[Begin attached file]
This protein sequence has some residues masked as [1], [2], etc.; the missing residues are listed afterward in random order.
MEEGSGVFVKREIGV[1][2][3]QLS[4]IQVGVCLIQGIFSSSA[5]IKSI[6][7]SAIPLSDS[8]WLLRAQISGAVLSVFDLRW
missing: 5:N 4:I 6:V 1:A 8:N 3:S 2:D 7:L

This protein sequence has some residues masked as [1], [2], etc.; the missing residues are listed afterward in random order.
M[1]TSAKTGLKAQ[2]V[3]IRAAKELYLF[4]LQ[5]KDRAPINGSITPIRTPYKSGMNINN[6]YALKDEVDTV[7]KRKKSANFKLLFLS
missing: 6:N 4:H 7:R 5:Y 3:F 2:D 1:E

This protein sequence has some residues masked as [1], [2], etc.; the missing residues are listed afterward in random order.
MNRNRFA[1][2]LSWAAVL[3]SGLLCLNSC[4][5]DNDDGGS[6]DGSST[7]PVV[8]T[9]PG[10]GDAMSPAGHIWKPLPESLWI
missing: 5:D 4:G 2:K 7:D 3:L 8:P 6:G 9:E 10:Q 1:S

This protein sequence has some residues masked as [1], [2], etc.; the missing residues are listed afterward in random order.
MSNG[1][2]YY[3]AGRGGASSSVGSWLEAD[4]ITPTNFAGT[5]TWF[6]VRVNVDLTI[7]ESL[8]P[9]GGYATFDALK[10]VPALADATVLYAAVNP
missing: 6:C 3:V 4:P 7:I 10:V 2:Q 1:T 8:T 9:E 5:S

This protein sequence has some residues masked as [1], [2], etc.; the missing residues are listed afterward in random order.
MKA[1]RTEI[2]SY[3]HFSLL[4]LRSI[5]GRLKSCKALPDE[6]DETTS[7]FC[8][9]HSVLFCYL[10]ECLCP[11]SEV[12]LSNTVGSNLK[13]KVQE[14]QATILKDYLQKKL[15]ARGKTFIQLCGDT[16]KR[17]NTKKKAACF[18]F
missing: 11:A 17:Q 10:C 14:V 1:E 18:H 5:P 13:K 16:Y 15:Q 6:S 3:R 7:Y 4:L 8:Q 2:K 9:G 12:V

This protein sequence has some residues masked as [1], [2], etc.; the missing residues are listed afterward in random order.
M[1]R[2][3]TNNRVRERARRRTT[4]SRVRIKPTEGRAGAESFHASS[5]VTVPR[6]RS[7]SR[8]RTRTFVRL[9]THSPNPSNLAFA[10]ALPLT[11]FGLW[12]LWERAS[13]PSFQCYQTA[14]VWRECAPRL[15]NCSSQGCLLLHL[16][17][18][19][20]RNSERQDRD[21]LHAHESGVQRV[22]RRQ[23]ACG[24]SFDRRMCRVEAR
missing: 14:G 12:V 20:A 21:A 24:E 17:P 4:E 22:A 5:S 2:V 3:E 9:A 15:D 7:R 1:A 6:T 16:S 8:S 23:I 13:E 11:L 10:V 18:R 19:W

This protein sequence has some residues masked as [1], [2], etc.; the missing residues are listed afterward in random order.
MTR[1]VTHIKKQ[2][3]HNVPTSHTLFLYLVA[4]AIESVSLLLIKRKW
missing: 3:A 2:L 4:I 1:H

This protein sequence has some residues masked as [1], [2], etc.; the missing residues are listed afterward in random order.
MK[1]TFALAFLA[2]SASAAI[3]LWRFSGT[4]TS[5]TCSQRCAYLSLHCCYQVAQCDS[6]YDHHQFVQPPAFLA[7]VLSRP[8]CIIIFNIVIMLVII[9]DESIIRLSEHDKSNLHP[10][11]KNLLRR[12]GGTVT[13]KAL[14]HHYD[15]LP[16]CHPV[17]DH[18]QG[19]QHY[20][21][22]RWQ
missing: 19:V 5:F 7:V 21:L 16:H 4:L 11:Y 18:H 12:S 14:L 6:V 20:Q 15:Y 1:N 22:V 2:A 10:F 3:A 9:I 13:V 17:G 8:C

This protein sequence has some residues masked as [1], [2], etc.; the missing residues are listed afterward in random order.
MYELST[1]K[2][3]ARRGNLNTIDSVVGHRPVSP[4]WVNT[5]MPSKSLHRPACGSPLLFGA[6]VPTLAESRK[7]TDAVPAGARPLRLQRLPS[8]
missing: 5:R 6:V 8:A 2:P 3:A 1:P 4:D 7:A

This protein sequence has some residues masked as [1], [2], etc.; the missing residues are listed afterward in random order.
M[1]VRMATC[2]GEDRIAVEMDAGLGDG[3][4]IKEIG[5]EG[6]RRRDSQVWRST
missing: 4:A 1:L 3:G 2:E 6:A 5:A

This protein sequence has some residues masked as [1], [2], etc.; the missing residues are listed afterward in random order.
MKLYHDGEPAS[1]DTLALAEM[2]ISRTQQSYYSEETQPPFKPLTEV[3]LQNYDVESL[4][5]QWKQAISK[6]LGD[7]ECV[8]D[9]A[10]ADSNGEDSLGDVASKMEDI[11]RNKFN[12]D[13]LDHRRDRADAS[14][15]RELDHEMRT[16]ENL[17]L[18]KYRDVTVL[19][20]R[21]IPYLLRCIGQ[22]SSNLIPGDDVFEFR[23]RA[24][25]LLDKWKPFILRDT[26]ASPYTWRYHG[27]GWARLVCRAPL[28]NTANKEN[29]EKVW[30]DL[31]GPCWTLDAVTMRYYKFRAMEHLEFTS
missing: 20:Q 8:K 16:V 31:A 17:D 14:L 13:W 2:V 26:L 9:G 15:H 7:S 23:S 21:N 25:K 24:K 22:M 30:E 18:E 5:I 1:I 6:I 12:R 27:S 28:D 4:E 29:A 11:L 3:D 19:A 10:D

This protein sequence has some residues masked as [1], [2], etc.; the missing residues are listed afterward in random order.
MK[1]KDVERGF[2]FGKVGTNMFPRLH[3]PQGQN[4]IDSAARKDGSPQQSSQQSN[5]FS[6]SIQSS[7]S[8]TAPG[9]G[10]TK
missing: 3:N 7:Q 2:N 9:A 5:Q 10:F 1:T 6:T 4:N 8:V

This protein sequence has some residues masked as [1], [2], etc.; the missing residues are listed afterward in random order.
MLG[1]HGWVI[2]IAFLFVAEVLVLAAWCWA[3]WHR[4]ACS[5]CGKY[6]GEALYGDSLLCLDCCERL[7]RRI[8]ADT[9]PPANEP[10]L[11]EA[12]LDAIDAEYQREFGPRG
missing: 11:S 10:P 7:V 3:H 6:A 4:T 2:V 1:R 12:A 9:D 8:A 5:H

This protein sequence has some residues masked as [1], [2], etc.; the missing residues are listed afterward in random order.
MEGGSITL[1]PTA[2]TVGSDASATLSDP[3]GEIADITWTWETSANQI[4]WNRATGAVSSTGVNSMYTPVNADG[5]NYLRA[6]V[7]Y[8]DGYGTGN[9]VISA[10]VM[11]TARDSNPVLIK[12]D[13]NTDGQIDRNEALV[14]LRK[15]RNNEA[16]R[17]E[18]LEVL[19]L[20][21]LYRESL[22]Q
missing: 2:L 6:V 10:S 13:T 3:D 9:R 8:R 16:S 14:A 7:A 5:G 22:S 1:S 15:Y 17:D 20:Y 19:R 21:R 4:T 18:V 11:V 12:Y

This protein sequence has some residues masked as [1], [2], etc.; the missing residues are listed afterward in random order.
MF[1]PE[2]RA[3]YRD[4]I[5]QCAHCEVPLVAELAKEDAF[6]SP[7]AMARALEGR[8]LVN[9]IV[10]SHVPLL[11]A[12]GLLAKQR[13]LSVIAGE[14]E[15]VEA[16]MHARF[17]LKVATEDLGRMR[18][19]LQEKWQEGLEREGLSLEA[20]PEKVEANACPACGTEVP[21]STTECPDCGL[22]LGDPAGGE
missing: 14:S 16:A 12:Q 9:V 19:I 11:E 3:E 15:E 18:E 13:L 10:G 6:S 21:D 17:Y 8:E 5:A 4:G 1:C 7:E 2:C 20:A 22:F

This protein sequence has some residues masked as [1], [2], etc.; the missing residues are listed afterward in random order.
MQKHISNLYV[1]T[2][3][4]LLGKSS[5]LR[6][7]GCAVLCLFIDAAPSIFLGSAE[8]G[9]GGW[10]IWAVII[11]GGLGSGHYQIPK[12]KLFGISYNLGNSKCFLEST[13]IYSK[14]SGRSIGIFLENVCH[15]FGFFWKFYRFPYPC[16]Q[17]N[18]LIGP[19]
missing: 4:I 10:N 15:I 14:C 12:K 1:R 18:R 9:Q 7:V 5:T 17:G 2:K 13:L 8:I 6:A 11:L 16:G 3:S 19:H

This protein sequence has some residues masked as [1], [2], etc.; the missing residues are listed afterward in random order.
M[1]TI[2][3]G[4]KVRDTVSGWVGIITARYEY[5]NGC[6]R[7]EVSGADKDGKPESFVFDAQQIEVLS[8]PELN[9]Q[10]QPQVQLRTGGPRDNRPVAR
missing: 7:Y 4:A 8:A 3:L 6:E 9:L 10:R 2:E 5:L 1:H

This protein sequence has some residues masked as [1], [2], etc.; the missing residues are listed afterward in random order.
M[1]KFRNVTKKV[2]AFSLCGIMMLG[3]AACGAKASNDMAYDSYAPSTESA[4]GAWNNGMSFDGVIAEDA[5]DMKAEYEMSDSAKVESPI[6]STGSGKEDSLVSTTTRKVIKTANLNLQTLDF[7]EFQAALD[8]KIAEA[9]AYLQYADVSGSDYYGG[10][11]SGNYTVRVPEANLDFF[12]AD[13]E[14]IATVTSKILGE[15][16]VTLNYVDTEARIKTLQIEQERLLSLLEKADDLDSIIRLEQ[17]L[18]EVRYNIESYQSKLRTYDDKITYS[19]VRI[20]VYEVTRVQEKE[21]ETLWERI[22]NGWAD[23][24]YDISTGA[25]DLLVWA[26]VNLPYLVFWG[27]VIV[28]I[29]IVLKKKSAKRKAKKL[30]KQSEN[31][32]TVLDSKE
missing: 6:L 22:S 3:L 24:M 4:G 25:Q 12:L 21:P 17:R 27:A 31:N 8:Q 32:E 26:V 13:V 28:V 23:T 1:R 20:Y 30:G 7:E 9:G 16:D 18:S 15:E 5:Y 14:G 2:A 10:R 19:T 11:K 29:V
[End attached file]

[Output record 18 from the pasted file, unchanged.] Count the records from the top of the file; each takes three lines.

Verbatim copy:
This protein sequence has some residues masked as [1], [2], etc.; the missing residues are listed afterward in random order.
M[1]KFRNVTKKV[2]AFSLCGIMMLG[3]AACGAKASNDMAYDSYAPSTESA[4]GAWNNGMSFDGVIAEDA[5]DMKAEYEMSDSAKVESPI[6]STGSGKEDSLVSTTTRKVIKTANLNLQTLDF[7]EFQAALD[8]KIAEA[9]AYLQYADVSGSDYYGG[10][11]SGNYTVRVPEANLDFF[12]AD[13]E[14]IATVTSKILGE[15][16]VTLNYVDTEARIKTLQIEQERLLSLLEKADDLDSIIRLEQ[17]L[18]EVRYNIESYQSKLRTYDDKITYS[19]VRI[20]VYEVTRVQEKE[21]ETLWERI[22]NGWAD[23][24]YDISTGA[25]DLLVWA[26]VNLPYLVFWG[27]VIV[28]I[29]IVLKKKSAKRKAKKL[30]KQSEN[31][32]TVLDSKE
missing: 6:L 22:S 3:L 24:M 4:G 25:Q 12:L 21:P 17:R 27:A 31:N 8:Q 32:E 26:V 13:V 28:V 23:T 1:R 20:Y 30:G 7:E 9:G 16:D 18:S 15:E 5:Y 14:G 2:A 10:R 19:T 11:K 29:V